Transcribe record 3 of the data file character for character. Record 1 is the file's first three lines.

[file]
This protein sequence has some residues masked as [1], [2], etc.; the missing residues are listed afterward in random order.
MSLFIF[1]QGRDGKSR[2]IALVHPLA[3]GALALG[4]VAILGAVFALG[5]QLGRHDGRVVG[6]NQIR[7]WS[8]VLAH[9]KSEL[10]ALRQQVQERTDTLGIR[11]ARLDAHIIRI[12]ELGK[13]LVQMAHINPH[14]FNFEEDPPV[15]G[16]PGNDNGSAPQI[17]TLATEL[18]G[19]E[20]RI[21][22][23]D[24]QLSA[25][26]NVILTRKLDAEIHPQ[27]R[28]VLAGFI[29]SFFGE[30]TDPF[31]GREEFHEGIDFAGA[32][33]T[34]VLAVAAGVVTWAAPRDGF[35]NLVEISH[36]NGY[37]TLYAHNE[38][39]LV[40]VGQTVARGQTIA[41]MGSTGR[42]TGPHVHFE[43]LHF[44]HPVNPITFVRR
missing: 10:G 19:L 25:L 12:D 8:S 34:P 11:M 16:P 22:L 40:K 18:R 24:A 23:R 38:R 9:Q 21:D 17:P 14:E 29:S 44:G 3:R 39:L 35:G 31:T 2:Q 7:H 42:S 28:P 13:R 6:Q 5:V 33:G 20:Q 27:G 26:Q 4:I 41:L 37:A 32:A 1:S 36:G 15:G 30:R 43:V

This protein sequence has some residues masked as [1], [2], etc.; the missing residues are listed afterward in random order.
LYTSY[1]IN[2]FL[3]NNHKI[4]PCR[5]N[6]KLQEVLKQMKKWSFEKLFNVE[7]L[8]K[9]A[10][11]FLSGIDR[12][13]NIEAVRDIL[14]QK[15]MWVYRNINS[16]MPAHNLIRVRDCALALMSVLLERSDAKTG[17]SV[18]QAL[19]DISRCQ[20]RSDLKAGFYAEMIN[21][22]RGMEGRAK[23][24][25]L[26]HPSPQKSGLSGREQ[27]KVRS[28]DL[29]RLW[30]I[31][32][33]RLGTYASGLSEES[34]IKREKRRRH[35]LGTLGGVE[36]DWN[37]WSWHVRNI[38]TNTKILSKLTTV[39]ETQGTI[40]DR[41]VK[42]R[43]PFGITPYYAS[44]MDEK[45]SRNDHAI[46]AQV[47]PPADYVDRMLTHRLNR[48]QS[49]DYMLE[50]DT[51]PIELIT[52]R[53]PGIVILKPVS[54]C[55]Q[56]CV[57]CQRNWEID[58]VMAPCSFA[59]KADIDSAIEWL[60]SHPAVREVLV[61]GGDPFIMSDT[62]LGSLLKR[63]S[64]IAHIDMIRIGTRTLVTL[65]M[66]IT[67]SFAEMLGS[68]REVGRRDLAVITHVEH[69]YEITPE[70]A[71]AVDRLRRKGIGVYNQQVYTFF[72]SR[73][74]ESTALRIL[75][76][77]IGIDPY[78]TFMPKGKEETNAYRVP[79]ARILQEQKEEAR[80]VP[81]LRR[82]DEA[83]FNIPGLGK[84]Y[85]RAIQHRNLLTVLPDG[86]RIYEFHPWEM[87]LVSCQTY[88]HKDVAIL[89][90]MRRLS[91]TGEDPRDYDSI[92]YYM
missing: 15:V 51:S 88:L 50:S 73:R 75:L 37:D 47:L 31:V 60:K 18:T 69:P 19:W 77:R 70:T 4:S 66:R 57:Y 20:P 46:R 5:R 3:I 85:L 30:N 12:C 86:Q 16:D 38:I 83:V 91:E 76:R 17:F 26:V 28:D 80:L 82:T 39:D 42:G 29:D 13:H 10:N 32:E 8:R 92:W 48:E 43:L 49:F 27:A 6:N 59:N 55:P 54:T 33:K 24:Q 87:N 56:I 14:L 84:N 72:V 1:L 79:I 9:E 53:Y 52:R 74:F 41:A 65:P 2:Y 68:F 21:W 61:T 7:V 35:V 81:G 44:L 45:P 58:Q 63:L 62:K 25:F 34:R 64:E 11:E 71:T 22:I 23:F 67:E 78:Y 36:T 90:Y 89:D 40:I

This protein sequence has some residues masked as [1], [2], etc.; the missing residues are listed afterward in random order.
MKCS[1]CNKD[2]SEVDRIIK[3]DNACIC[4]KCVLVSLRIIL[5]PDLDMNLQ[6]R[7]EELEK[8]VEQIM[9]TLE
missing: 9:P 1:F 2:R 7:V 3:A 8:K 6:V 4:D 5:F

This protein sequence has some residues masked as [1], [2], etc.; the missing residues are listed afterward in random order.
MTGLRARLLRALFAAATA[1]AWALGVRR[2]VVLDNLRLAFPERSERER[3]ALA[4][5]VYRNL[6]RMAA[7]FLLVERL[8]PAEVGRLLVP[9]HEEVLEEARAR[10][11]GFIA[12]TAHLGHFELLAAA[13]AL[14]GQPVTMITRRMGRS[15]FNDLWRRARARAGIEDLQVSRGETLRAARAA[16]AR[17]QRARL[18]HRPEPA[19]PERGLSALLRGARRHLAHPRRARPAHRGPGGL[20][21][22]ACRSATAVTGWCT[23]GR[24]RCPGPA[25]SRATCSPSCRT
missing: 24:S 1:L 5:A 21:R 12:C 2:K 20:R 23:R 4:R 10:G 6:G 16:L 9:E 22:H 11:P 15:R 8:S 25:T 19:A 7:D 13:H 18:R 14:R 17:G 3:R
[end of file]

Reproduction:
This protein sequence has some residues masked as [1], [2], etc.; the missing residues are listed afterward in random order.
MKCS[1]CNKD[2]SEVDRIIK[3]DNACIC[4]KCVLVSLRIIL[5]PDLDMNLQ[6]R[7]EELEK[8]VEQIM[9]TLE
missing: 9:P 1:F 2:R 7:V 3:A 8:K 6:V 4:D 5:F